The manager was alternately confused and indignant. “Why is he on the floor?” he asked. “People can trip over him.” He added: “It doesn’t look good.”
Georgio silently folded up his carpet. He looked genuinely upset that he was being denied the pleasure of having strangers step on him. “I’m too disappointed,” he mumbled. He now had three hours to kill before his next gig, at a bar in the Lower East Side. He briefly considered calling it a night and driving back to Connecticut.
Over dinner, he described how he is motivated by a desire to push his own boundaries and those of others. “There’s hardly any middle ground,” he said. “They’re either shocked and don’t want to do it or they’re thrilled to do it.”
Georgio affixes the label “sexual fetish” to his pursuit under certain conditions, specifically when beautiful women step on him and really get into it. He gave an example of an arousing scenario: “Two girls step on me and make out. And if that doesn’t turn me on, I don’t know what would.” He also likes intense parties where the flow of body-stompers is constant.
Short of that, he said, getting stepped on is simply an enjoyable activity for him, though not particularly titillating.
He spoke rhapsodically about one woman who spent nearly two hours standing on him at Lotus, a club in the meatpacking district, and toying with his face using the heels of her shoes. After she was done, the woman leaned down and thanked him, and said that she never thought she would be able to do something like that. “I woke up a monster in her,” Georgio said.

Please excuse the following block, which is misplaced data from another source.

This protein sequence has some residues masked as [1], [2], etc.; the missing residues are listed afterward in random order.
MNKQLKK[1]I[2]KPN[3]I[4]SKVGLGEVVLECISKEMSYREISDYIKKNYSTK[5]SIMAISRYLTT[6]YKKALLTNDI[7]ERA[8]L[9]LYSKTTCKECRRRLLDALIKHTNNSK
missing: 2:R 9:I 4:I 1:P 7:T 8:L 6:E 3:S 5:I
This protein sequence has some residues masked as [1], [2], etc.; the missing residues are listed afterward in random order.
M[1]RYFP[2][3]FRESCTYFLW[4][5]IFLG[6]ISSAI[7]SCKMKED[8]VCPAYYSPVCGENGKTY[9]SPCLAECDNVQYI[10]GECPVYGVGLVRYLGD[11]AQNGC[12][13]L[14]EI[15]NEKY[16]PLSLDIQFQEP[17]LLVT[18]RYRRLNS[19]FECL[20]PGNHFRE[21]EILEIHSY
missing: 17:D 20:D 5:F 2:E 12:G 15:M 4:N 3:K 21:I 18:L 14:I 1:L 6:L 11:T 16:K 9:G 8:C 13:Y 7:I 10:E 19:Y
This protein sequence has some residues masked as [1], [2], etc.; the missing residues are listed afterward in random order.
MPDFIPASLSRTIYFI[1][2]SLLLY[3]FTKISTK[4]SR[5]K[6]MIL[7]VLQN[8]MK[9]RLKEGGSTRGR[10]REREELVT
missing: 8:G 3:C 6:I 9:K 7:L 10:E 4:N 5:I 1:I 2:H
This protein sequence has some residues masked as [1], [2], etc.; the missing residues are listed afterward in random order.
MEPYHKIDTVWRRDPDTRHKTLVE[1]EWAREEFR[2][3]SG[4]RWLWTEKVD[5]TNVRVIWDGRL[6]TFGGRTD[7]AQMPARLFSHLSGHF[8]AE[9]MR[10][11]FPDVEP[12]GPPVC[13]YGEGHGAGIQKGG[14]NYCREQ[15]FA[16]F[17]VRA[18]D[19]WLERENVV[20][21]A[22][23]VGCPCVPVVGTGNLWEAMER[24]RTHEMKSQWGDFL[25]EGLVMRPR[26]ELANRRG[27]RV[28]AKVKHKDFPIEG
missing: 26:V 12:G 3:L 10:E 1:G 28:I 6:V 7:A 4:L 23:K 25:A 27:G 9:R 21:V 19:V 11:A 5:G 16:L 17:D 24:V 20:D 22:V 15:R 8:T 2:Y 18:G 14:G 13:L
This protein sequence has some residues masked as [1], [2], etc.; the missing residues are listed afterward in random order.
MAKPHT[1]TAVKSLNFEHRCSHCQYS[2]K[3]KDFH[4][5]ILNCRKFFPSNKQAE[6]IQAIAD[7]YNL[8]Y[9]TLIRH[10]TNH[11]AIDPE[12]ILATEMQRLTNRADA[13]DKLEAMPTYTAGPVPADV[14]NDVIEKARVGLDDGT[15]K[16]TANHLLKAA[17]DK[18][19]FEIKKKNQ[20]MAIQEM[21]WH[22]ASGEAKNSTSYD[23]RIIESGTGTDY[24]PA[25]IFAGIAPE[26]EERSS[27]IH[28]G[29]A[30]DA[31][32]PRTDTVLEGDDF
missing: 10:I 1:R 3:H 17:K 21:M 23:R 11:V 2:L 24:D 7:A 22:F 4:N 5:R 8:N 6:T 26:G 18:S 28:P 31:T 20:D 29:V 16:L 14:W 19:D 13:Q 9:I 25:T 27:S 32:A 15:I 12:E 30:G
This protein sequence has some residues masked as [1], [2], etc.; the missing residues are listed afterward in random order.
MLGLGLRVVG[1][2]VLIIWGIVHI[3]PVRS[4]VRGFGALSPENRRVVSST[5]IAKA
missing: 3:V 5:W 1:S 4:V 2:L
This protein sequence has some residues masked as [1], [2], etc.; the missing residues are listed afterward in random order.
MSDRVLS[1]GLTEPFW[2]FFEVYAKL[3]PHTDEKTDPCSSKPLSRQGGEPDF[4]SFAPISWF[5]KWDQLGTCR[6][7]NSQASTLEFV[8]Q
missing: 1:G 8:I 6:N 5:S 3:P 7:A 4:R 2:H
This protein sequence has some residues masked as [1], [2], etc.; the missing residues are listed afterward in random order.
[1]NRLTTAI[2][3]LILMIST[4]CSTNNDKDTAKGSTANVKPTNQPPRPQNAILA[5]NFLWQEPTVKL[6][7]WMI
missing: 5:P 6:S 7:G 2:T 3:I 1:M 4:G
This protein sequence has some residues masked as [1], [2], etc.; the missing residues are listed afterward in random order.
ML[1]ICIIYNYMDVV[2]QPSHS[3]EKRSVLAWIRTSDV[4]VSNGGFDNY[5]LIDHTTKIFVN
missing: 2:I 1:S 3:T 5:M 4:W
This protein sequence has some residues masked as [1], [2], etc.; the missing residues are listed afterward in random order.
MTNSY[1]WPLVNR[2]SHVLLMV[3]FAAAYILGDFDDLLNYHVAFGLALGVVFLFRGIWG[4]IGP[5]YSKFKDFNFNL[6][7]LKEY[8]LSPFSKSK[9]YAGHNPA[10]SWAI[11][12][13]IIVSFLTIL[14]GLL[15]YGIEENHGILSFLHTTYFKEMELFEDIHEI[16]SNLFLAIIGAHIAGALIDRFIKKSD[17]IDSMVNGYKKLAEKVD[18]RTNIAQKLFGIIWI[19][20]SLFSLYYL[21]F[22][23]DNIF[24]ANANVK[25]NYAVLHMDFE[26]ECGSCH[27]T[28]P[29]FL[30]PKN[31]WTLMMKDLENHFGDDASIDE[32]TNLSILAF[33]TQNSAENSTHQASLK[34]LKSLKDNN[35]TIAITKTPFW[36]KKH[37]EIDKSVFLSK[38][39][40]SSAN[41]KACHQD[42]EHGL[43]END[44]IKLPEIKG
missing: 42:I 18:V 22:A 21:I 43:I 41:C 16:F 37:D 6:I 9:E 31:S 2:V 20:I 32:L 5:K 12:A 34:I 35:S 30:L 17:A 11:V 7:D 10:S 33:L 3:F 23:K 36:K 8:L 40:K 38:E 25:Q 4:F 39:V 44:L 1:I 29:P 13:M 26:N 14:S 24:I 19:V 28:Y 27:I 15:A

These sort of personal connections are what make it all worth it, he said. He writes emoticon-festooned notes to strangers who friend him on Facebook, including one woman who wrote him recently out of sheer curiosity.
He replied: “Thank you for adding this human carpet, Emily :) Can’t remember if & when we have met. So sorry :( Have you stepped on me?”
Shortly after 10 p.m. he lugged his carpet into the Skinny Bar and Lounge on Orchard Street. The manager gave him the green light and two minutes later, Georgio, beaming happily, was on the floor, carpet-enrobed, his body pressed against the bar’s foot rail — his preferred location.
Over the next four hours, he received steady, if mostly apprehensive, attention. One guy leaped onto Georgio when the D.J. played the Beach Boys’ “I Get Around” and made believe he was on a surfboard. Two people independently called the experience “squishy.” A drunken freelance videographer visiting from Cincinnati lay down next to him and pressed her body against him for a long time. “He’s really cool, man,” she declared.
But it was largely a hipster crowd, not his most enthusiastic clientele, and there were long periods in which he simply lay there, motionless, alone in his carpet.
(In contrast, during a fetish party at a Lower East Side club on a recent Saturday night, he was stepped on by more than 150 people, he said. “It was hilarious!!!” he wrote in an e-mail message. “High traffic carpet.”)
At about 3 a.m., the crowd at Skinny had thinned and Georgio decided to call it a night. “I guess it’s time to get up,” he said matter-of-factly. And within minutes his carpet was in the trunk of his car and he was hunched over the wheel, heading north, a tired middle-aged man after a long day at work.